C.M. Hangarter1, B.H. Hamadani2, J.E. Guyer1, H. Xu2,3, R. Need1, and D. Josell1

1. Metallurgy Division, Materials Science and Engineering Laboratory, National Institute of Standards and Technology, Gaithersburg , MD 20899

2. Center for Nanoscale Science and Technology, National Institute of Standards and Technology, Gaithersburg, MD 20899

3. Maryland NanoCenter, University of Maryland, College Park, MD 20742.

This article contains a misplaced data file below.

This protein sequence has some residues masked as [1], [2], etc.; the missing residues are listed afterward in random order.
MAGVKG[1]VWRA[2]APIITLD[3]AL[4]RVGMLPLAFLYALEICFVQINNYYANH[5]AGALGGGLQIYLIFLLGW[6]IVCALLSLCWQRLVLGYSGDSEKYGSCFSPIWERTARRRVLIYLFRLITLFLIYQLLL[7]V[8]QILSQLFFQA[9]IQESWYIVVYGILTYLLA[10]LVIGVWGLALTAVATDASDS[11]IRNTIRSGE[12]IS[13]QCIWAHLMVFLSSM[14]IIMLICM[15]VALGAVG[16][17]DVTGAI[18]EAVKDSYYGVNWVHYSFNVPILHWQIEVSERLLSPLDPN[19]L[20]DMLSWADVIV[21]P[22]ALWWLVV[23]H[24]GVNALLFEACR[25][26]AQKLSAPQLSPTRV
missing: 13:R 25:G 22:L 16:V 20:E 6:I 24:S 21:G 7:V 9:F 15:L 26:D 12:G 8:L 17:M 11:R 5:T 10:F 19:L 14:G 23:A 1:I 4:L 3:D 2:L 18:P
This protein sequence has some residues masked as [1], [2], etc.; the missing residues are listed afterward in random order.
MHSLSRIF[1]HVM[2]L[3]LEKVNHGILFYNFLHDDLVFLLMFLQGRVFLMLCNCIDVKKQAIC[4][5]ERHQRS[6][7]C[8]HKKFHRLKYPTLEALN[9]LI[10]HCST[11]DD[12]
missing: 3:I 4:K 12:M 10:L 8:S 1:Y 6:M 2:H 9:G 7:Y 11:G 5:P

Three dimensionally structured thin film photovoltaic devices based on interdigitated arrays of microscale electrodes are examined by EQE simulations, indicating considerable JSC enhancement is possible through elimination of the front contact and window layer required in planar geometry devices.  Electrode parameters including, pitch, width, height, and material are modeled and experimentally probed, demonstrating experimentally and capturing in models dependence on intrinsic material properties and electrode dimensions. In contrast to analogous silicon wafer back contact solar cells where the electrodes are placed on the silicon absorber at the end of processing, in this design the semiconductor is deposited on the electrodes, taking advantage of the thin film processing already required. Electrodeposited CdS/CdTe heterojunction devices approach 1% efficiencies with simulations as well as optical measurements indicating significant potential for improvement.  Suboptimal performance is attributed to unintended materials reactions that preclude annealing at the temperatures required for absorber optimization as well as Schottky barrier formation on the nonoptimal electrode materials.  The test bed structures and absorber synthesis processes are amenable to an array of deposition techniques for fabrication and measurements of three dimensionally structured semiconductors, contact materials and photovoltaic devices subject to processing feasibility and materials compatibility.